Untitled by Derrick Quintero and Ann Catherine Carter. From the “Surrogate Project”
Artist and educators, Paris and Williams coordinate the best prison arts program I’ve never written about.
They work in tandem with prisoners on death row in Tennessee. The Riverbend Maximum Security Institution imprisons 79 people on death row. Eleven prisoners — Abu Ali Abdur’Rahman, G’dongalay Berry, Tyrone Chalmers, Gary Cone, John Freeland, Kennath Artez Henderson, Nikolaus Johnson, Donald Middlebrooks, Harold Wayne Nichols, and Derrick Quintero among them — have worked with Paris and Williams on a few projects. I have admired their practice for a long time.
I’d be embarrassed about bringing their work to you when they are already so far down their creative paths if I didn’t think they still had long and beautiful journeys planned out.
You can see a lot of their work, stretching back 18-months, on the R.E.A.C.H. Coalition blog.
Earlier this year, in Nashville TN, in collaboration with artists from Watkins College of Art they produced the exhibition Unit 2 (part 1) from which several of the images included herein originated. Recently, they completed Unit 2 (part 3). In both cases they partnered with small local galleries to put on the events.
Photos feature heavily in the collaborations between the condemned men and outside artists. For the series “Add-Ons” an outside artist would provide a prompt in the form of a drawing or piece of writing but often an image. The prisoner would then add to it by either drawing or writing directly on the print, or riffing off of it in words and sketches to create a second companion piece.
For the series “Surrogate” a prisoner would make a request for someone on the outside to do something for them by proxy — to enjoy a library full of books, to eat a hearty breakfast prepared to precise specifications, or to make a family portrait. In many cases the evidence and *shared experience* was documentation usually in the form of a photo.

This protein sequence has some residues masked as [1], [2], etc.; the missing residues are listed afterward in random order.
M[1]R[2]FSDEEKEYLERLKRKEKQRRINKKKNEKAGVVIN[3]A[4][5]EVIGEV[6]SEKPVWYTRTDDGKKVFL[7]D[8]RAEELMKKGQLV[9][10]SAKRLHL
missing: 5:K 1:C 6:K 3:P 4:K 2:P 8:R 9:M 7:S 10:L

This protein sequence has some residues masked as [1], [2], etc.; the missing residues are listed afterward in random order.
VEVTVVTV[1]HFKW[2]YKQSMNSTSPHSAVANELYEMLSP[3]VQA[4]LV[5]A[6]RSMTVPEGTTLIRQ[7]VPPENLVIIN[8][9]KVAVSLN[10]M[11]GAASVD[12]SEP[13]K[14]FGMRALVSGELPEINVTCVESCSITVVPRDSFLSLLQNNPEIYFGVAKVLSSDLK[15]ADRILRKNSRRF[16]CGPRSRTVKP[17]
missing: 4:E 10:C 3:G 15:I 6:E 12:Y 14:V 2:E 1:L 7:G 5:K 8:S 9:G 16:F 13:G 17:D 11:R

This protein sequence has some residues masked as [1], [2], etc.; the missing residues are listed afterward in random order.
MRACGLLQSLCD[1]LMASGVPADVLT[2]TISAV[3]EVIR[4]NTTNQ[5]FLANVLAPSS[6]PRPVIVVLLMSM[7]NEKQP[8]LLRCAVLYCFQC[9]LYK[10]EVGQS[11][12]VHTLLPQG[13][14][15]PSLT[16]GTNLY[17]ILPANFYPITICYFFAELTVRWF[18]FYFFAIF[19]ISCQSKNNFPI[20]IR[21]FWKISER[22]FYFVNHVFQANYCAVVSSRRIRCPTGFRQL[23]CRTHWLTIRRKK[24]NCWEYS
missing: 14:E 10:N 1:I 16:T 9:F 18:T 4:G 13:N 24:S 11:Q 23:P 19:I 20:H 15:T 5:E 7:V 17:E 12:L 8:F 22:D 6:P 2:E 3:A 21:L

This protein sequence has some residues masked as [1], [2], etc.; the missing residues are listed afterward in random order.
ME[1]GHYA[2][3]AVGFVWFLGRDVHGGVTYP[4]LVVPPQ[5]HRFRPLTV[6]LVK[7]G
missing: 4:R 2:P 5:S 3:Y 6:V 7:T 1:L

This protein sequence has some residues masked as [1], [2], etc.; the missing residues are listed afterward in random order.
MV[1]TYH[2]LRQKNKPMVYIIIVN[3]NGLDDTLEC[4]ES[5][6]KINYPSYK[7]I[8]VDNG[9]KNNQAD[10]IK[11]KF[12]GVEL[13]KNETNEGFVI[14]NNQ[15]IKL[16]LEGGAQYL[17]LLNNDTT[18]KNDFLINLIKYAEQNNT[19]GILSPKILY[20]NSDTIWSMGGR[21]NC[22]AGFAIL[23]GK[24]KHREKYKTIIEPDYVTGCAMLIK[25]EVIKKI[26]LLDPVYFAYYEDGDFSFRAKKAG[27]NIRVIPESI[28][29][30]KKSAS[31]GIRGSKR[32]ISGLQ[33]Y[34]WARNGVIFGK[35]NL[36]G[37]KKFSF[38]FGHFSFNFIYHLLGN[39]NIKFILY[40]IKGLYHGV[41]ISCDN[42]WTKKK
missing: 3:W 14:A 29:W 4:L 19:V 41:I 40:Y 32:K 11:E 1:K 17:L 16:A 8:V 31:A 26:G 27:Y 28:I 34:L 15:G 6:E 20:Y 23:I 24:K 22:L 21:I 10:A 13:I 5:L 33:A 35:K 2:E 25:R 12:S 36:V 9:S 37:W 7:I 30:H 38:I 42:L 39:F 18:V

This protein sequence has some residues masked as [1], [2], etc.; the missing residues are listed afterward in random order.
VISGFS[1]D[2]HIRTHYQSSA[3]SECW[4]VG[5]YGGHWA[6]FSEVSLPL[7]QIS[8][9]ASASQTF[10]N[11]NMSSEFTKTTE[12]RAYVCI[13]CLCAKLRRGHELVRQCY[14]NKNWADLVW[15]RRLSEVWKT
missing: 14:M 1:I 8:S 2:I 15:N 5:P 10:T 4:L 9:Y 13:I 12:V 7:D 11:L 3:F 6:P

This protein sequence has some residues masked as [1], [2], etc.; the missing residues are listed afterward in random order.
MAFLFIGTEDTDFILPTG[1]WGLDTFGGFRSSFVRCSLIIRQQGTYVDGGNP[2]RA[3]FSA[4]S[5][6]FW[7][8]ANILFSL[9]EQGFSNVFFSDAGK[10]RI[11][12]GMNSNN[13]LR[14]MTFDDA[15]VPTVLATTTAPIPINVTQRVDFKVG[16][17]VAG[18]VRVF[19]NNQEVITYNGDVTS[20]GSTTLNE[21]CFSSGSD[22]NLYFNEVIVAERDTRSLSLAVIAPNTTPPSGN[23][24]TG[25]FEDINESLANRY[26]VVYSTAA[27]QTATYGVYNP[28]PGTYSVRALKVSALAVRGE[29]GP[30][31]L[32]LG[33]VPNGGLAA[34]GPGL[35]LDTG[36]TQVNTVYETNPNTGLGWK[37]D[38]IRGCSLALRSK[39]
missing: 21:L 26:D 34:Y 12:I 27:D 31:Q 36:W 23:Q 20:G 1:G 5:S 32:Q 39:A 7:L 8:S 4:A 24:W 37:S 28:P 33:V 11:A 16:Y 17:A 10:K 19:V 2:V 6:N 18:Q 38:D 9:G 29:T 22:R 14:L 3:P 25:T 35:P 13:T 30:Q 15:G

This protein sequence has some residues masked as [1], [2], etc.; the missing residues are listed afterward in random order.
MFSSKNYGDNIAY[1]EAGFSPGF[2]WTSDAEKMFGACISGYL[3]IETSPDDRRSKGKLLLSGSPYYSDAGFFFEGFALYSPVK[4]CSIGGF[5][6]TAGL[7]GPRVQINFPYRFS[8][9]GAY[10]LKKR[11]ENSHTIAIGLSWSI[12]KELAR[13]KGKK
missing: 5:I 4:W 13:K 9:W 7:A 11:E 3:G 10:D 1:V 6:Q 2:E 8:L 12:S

AN ADVOCATE’S MESSAGE
While the process in producing these works is necessarily personal and intimate, the sharing of the artwork and the political urgency needn’t be. Paris, Williams et al. want to use exhibitions as moments for discussion and public education. Namely, they want to contribute to the anti-death penalty movement. As Paris told Hyperallergic, “The system of legal defense for capital cases is shoddy and poorly funded at best; there are no rich people, to my knowledge, on death row. We incarcerate more of our population than any other country. I could go on and on. It’s shameful. It’s not who we think we are as a country.”
This isn’t prison fetishism. The men on death row alongside the artists and students corralled by Paris and Williams are collaborators in the fullest sense. I think it is significant that the winning proposal was written by the prisoners; I think it may have been a deciding factor for the judges on the quality, intent and pedagogy of the art.
The prisoner-artists’ proposal reads:
During the past year, the state of Tennessee has staged a nearly unprecedented offensive against those individuals it has sentenced to die. A state that has executed only six people since 1960 has recently scheduled ten executions. As prisoners on death row, and imminent victims of that state-sponsored violence, we represent the “bare life” described so powerfully by historians and philosophers. During the past two years, however, through an unusual partnership with artists, writers, and educators in Nashville, we have endeavored to make our circumstances visible to those beyond the walls of prison. Through published writings and art exhibitions, we have addressed a public that knows as little of our lives as they do of the indignities of belly chains or the menacing shimmer of razor wire.
Our past exhibitions have often included collaborations with artists and art students on the outside. We have created “add-on” drawings (exquisite corpses, more or less) with people beyond the prison, and we have started sketchbooks before sending them out for strangers to finish. We have composed “surrogate” assignments for outsiders to realize (photographs of the stars, for instance, which some of us haven’t seen in 25 years, or the libraries in cities that we will never visit). We have made gifts of our art works and offered them to visitors to the opening of an exhibition in exchange for their photographic portraits. In one show, we exhibited a diorama that traces the all-too-common path from poverty to prison, and in other, we exhibited our personal snapshots and family photos to offer the world a glimpse of our social lives and to show that we are more than prisoners and men condemned to death